VR, or Virtual Reality, is slowly but surely making a comeback into our lives as gamers and consumers of entertainment. More and more companies are coming out with both VR headsets, like the Oculus Rift or HTC Vive, and new gaming experiences specifically designed for them. We saw eagles shouting at other eagles, people trying to frantically disarm bombs, and even what it’s like to be Batman. However, one area that is still mostly unexplored is how MMOs fit in with virtual reality.
That’s not to say there aren’t already a few MMOs that do support VR. We have a handful of first-person MMOs, like Elite Dangerous or War Thunder, that do let you use that expensive headgear you recently bought, but it isn’t a major part of the game. VR is considered to an “immersion device” - something that can only enhance your experience, but not fundamentally change it. While it’s obviously fun to fly around in VR, I still think this new technology could do much more for MMO players than just make them feel “closer” to their characters.
Yes, VR is first and foremost about immersion. Putting on the headset and diving into a whole new world can make you forget you’re sitting in your living room looking like a dope as you violently twist and turn your head during combat (I speak from experience). Being inside virtual worlds is basically what MMOs are all about, be it fantasy, sci-fi or historic settings. Virtual reality can serve to bring us deeper into our favorite digital world in ways we never dreamed before, if it’s just by offering greater immersion.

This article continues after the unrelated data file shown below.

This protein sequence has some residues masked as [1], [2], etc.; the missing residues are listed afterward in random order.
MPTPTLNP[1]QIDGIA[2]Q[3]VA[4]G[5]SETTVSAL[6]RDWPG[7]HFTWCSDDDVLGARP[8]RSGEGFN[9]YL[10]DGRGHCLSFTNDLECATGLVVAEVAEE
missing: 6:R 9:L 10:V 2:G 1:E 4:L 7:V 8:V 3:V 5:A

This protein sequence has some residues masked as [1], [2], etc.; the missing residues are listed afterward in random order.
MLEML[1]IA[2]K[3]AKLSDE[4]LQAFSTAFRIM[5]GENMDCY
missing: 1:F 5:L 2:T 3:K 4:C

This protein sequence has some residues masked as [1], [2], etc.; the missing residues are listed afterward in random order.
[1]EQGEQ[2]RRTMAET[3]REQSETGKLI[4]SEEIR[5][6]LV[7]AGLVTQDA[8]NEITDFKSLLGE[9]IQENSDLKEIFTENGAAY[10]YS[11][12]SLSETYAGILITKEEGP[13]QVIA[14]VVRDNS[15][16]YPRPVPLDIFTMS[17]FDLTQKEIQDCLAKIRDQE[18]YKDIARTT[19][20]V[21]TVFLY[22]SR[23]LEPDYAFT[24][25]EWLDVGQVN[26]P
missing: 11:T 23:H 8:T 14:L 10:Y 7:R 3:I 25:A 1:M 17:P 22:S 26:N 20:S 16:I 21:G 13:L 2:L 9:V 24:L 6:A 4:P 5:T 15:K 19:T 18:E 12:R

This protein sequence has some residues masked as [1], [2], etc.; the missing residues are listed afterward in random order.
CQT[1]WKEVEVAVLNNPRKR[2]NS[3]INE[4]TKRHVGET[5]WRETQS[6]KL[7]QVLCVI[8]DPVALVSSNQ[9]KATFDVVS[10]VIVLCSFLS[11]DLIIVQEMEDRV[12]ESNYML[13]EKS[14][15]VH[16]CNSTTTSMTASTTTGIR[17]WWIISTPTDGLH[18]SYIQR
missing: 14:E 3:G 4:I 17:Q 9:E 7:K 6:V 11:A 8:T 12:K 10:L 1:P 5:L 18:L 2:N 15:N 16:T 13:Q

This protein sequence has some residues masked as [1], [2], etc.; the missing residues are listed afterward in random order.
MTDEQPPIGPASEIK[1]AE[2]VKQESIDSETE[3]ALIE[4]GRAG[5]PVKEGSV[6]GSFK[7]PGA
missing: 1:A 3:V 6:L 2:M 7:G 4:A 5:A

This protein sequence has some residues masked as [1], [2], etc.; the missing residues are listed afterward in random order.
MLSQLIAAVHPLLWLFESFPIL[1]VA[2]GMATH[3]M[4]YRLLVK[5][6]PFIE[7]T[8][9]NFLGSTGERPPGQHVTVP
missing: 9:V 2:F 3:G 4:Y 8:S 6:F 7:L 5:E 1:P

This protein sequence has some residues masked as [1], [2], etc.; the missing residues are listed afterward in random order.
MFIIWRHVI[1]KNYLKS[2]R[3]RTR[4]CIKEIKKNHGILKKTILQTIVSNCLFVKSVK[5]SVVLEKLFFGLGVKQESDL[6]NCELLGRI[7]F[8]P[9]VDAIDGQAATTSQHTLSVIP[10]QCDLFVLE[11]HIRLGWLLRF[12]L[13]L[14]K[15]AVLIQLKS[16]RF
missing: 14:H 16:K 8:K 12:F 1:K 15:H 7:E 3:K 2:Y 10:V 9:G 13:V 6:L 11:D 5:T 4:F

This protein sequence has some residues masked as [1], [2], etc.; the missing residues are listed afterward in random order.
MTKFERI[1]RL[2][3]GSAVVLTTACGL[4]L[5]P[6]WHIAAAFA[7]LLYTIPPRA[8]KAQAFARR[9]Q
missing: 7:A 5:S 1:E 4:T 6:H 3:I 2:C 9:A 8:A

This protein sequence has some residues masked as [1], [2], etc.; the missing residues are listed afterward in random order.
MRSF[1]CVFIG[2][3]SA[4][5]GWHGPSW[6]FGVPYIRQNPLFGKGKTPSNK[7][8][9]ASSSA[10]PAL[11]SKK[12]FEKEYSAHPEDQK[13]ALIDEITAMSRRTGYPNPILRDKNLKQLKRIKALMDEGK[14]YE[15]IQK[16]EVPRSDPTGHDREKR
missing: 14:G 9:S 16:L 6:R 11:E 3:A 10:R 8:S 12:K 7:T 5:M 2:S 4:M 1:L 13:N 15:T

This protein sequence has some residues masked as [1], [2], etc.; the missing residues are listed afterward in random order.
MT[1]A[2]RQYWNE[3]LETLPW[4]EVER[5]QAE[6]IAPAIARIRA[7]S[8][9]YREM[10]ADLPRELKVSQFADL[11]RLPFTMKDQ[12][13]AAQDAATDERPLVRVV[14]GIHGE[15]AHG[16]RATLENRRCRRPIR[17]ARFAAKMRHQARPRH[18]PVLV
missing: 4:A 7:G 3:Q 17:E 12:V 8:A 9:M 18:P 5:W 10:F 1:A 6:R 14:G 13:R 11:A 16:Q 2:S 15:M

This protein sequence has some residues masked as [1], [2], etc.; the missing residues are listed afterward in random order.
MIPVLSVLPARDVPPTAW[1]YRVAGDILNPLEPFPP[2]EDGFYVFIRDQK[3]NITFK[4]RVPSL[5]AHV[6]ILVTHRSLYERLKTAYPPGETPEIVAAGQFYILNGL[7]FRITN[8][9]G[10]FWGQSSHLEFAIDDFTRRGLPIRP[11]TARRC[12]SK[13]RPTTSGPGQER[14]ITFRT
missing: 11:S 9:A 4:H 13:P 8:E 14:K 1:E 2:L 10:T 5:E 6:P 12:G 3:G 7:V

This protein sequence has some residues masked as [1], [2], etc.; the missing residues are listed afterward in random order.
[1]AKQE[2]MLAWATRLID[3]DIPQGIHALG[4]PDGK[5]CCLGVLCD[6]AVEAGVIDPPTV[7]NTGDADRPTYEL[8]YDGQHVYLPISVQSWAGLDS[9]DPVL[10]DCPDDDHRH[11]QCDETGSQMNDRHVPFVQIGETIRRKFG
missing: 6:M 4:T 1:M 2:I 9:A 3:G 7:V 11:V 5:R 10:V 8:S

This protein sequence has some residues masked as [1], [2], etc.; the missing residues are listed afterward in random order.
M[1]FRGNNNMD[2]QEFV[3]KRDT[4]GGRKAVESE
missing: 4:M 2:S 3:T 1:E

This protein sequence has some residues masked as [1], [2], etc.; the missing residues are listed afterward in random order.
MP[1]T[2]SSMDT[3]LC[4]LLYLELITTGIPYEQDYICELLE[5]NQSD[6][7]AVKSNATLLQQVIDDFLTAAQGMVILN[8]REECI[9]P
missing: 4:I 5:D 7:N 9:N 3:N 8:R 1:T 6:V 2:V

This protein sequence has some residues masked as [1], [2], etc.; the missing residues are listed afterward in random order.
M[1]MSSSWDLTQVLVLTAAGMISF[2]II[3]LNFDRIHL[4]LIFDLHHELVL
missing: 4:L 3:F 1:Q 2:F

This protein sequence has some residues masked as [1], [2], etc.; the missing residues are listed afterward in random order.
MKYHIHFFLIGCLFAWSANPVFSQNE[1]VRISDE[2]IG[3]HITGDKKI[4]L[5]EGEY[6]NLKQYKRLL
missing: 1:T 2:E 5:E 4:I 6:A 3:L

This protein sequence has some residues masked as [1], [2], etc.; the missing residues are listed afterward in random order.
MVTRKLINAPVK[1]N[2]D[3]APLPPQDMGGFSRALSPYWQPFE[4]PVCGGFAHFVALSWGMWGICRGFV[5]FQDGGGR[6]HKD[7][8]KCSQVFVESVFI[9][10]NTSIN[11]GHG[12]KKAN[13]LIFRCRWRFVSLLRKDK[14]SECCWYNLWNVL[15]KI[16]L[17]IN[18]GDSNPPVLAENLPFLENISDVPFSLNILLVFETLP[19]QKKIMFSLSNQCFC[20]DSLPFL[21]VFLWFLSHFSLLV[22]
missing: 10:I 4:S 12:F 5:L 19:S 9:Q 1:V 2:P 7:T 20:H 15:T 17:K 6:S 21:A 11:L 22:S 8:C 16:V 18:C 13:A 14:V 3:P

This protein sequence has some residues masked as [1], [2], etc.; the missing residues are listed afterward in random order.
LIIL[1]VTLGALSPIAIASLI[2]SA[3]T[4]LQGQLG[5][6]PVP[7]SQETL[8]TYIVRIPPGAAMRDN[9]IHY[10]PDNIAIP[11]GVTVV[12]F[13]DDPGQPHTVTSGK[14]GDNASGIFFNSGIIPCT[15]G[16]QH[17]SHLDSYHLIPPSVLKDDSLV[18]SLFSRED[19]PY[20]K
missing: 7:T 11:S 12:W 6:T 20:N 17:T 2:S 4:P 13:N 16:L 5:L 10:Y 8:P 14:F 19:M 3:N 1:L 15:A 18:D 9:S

However, it can also be a powerful gameplay tool if used correctly. Imagine being able to target an enemy by simply looking at it, or navigate around the world map by slightly moving your head. Players who play MMOs with VR headsets are already reporting better response times in combat and more intuitive control over the camera, and that’s only the beginning. It seems that even in today’s very limited market for VR, players who do embrace it manage to get more out of their online games.
Now think of an MMO game designed to work specifically in VR. Not a game that supports VR, but an MMO that was built from the ground up with virtual reality in mind. The implementation could go well beyond camera control or movement. You might be able to use quick gestures to cast spells, drink a potion or issue an order to your units, like you were actually there in the world of your favorite MMORPG. If you’re more of an MMORTS player, VR can offer you both an overview of the battlegrounds for when you need a bird’s eye view of the situation, but also a deep 360° view of your base and army, so you can micromanage to your heart’s content.
I can’t say for sure what the future holds for VR and MMOs, but even as you read this, people are developing MMOs designed to work in virtual reality, and they surely have way better ideas on how to use this new medium than I have. All I know is that if the MMO scene truly embraces virtual reality, nobody will leave the house ever again.